Weak dollar not sole reason for high oil prices
www.chinaview.cn 2008-04-18 00:59:55   Print

A worker counts Indian currency at a petrol pump in the northeastern Indian city of Siliguri in this file photo taken on Feb. 5, 2008. Crude oil for May delivery on Wednesday closed at nearly 115 dollars a barrel, the third straight day of records, on supply concerns on the New York Mercantile Exchange.

A worker counts Indian currency at a petrol pump in the northeastern Indian city of Siliguri in this file photo taken on Feb. 5, 2008. Crude oil for May delivery on Wednesday closed at nearly 115 dollars a barrel, the third straight day of records, on supply concerns on the New York Mercantile Exchange. (Xinhua/Reuters Photo)
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    VIENNA, April 17 (Xinhua) -- OPEC's average daily oil prices have set records 16 times since the beginning of this year and soared to 106.65 U.S. dollars per barrel (dpb) Wednesday, the Vienna-based cartel said Thursday.

    Oil prices have surged higher since 2007 and regularly hit new peaks, so that price breaking is no longer news but a "routine" matter.

    International oil market analysts attribute the high prices mainly to the large amount of speculation in the commodity market, inspired by the weak dollar.

    "The U.S. dollar's weakness against major currencies inspired increased investment in the commodities market, particularly for crude oil, pushing prices to record levels," OPEC (Organization of Petroleum Exporting Countries) said in its monthly report published Tuesday.

    In March, the U.S. dollar continued to fall sharply versus major currencies, including the euro, the Japanese yen, the Pound sterling and the Swiss franc, said the report.

    The current exchange rate between the euro and the U.S. dollar has surpassed 1.59 and is approaching 1.60. Some analysts even predict a possible future exchange rate of 1.65.

    Experts, therefore, point out that only when expectations about the U.S. dollar's depreciation completely break down can international oil prices truly step on a downward track.

    However, some experts say other aspects besides the weak dollar are also responsible for pushing oil prices up dramatically and they would continue to wield an influence on international oil price trends.     


    The balance of international crude oil supply and demand remains tight.

    According to OPEC's latest monthly report, demands from the Organization for Economic Cooperation and Development (OECD) countries will slightly decline, while demands from non-OECD nations, including some in Asia, the Middle East and Latin America, will stay strong, leading to a growth of global demand for crude oil.

    OPEC expects an additional daily average output growth of 1.2 million barrels or a daily average oil output of 87 million barrels in 2008.

    The OPEC output quota this year will be less than 32 million bpd and non-OPEC output would be about 50.3 million bpd, the report added.

    Although OPEC's actual production will be higher than the quota, analysts are still pessimistic about the demand-supply imbalance in the international market.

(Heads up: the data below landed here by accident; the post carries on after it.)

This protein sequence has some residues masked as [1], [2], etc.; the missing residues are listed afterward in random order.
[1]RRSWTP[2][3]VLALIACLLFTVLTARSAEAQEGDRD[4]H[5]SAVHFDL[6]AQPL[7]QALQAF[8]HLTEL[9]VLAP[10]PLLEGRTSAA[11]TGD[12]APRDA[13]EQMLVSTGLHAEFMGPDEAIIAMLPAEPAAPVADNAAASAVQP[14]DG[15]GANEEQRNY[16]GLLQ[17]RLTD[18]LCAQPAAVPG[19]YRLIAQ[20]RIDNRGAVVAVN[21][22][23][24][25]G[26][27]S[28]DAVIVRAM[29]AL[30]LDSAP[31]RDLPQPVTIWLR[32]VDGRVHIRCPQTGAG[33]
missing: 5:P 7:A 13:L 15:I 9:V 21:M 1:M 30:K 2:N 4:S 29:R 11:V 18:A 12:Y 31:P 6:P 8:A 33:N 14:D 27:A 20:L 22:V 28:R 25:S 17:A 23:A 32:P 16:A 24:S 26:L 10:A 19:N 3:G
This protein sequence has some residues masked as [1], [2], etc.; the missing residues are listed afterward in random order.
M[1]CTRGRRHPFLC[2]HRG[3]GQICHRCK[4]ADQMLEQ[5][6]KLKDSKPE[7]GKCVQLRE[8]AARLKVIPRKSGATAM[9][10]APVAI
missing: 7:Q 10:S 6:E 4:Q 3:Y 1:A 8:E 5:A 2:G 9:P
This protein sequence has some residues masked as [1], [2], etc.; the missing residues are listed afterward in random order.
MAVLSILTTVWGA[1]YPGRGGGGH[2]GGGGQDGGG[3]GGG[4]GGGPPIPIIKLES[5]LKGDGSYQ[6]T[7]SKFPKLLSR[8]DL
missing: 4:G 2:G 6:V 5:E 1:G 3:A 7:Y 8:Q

OPEC tends to limit production to maintain current prices.

    Its proven oil reserves comprise nearly 80 percent of the global total, with its crude oil output accounting for about 40 percent of the world. It therefore plays a decisive role in stabilizing supply and demand on the international market.

    However, confronted with rising oil prices, OPEC has thrice declined to increase output since last December. It also insists that the economic recession in the United States will influence global economic growth and result in a decline of world demand for crude oil.

    Meanwhile, the warming weather in the northern hemisphere and the well-supplied oil market, among other factors, are proof that there is no need for an output increase, OPEC has repeatedly said.

    OPEC's expectations about "reasonable oil prices," as well as statements of some member countries that the prices have not significantly deviated from the reasonable level, are making analysts more skeptical about the cartel's readiness to curb the current high prices with an output increase.

    Frank Schallenberger, an oil analyst from the German bank Landesbank Baden-Wuerttemberg, said: "As long as OPEC's output growth is insufficient to offset the demand from Asia, oil prices will continue to rise."     


    The reliability of the international crude oil supply is poor. Complicated geopolitical reasons, which acted as a booster for surging oil prices in 2007, will continue to have a negative effect on oil supply this year.

    Five years have passed since the U.S.-led invasion of Iraq, but the situation there remains volatile.

    The conflict between Turkey and Iraq shows no sign of being resolved, and the future of the Iran nuclear issue is still uncertain.

    All these factors have added too many variables to the Middle East, an important region for crude oil production.

    Moreover, several other important oil producing and oil transporting junctions are also located in the unstable geopolitical region, increasing uncertainty regarding oil supply in the international market.

    These factors have played an important role in driving up prices.

    Further, the U.S. Federal Reserve plans to cut interest rates several times this year, which will lead to a further weakening of the U.S. dollar.

    In view of this, although the global economic slowdown and the warming weather are expected to drag down oil prices, investors will push up prices in the face of inflation. As a result, international oil prices are likely to continue to maintain an upward tendency.

Editor: Mu Xuequan
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